PP: How much do you spend regularly for supplies like film and paper?
JDR: Well I only have a small stash of film paper on hand for use in rental darkrooms. So not much in the past few years on that end. Film-wise, I keep that on the cheap too. I’ll occasionally order a batch from Freestyle Photographic but mostly these days I’m shooting 4×5 on Chinese film from eBay. So that keeps the costs a lot lower for me, around $10 for a box of 25 sheets. That seems expensive at first, but shooting 4×5 is a completely different experience. If I shoot six photos in a day on four by five, that’s a pretty decent outing.
With developing my own film, using chemicals over and over again, skipping stop bath for water… I’m pretty frugal, probably only a few hundred a year on supplies really.
PP: What equipment do you use?
JDR: Well, my full compliment? Its a bit of a list.
For film, I’ll break it down by format. Although not all of these are in regular use.
Super Speed Graphic
Lenses: Schneider 210mm, Graflex 135, Graflex 90, and a Kodak 150
Yashica Mat 124G
Canon GLIII Rangefinder
Minolta Hi-Matic 7s
Minolta Maxxum 9000
Konica Hexar AF
(all those are fixed lens cameras except the 9000, which shares lenses with my DSLRs)
Minolta 7D (currently dead)
Lenses: 50 f1.4, 28 f2.8, 18-70 f3.5-5.6, 70-200 f2.8, 16 2.8
All of them old minolta lenses except the 16, which is an old sigma. There are a couple other older cameras that are either dead or stored away that I can’t recall.
PP: What is your favorite camera body and lens combination?
JDR: Digital and 35mm, the 50 / 1.4 hands down. I love razor-thin depth of field and creamy bokeh. The lens on the Yashicamat is great too for beautiful focus and nice shallow depth of field at 2.8.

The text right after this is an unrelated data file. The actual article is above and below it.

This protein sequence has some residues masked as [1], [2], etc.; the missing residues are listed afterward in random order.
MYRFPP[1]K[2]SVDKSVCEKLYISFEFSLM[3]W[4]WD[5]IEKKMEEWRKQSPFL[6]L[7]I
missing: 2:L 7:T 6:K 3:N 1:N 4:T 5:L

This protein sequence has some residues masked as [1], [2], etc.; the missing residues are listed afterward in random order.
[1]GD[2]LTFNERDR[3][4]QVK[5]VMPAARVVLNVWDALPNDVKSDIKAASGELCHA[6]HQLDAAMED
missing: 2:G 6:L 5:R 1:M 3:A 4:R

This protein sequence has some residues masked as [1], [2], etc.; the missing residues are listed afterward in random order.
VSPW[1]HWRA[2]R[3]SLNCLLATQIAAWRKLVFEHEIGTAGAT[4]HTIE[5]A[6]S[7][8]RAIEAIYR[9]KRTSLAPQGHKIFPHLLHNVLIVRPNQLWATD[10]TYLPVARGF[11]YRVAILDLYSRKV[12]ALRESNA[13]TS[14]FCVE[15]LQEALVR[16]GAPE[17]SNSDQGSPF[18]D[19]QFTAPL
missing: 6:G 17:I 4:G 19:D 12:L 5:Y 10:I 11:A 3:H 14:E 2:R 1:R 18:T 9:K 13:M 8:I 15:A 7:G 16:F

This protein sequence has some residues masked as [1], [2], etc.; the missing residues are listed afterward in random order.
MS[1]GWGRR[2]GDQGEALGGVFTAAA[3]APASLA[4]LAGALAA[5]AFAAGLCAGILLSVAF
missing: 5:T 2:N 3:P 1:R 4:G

PP: Do you have any secrets to good photographs?
JDR: Well beyond just keeping your eyes open and looking at lots of great photographs, I’m not sure…
Edward Weston said “a fine technician may be a very bad artist, but a fine artist usually makes himself a fine technician to better express his thought.” and I think there’s a lot of truth to that.
Look for your own personal aesthetic, and just immerse yourself in what you love. Learning is important, but like the camera itself its just a tool to better express yourself.
PP. Are there other photographers you regularly visit online?
JDR: Yeah, quite a few, there’s a whole list on my site. Toronto in particular has a great crop of talented photographers that I turn to for inspiration. I’m not sure if there’s any one photographer or photoblogger I can point to though, but I have to acknowledge Rannie Turingan at photojunkie.ca for getting me started in this whole photoblogging thing in the first place. He’s kinda like the catalyst for the whole Toronto photoblogging scene.
PP: So there’s a strong community of photobloggers in Toronto?
JDR: Yeah, when photoblogs.org first launched probably half the photoblogs were in Toronto… Not literally, but it sure seemed that way at the time.
But even still, you’ve got guys like Sam at Daily Dose of Imagery, Matt at The Narrative, Rannie of course, Tania at doublecrossed, Carrie Musgrave, DK Photo Group, Istoica… all very talented folks, and that’s just off the top of my head
PP: Who is one person you would like to see interviewed on PetaPixel?
JDR: Hrm, if I had to select just one, I’d say David from Chromasia. He’s not only an amazing photographer but he’s got fantastic skills on the post side of things. Nice guy too.
PP: Are there any photography related websites that you’ve found valuable?
JDR: Well, for those who want to take a stab at film, APUG is one of the most valuable places you can go. I also love Jeff Curto’s Camera Position podcast. Anyone who loves to shoot can find lots of valuable insight there. Finally, a great photography related weblog is “The Online Photographer” and for inspiration, the new lens blog at the new york times.
PP: Do you have anything else you’d like to share with PetaPixel readers?
JDR: Yeah, I think one of the best ways you can improve and grow as a photographer – even just as a hobbiest who wants to make the most out of his gear – is start yourself up a photoblog. That gives you an outlet and a reason to constantly challenge yourself. It’s a great excuse to keep you shooting at least!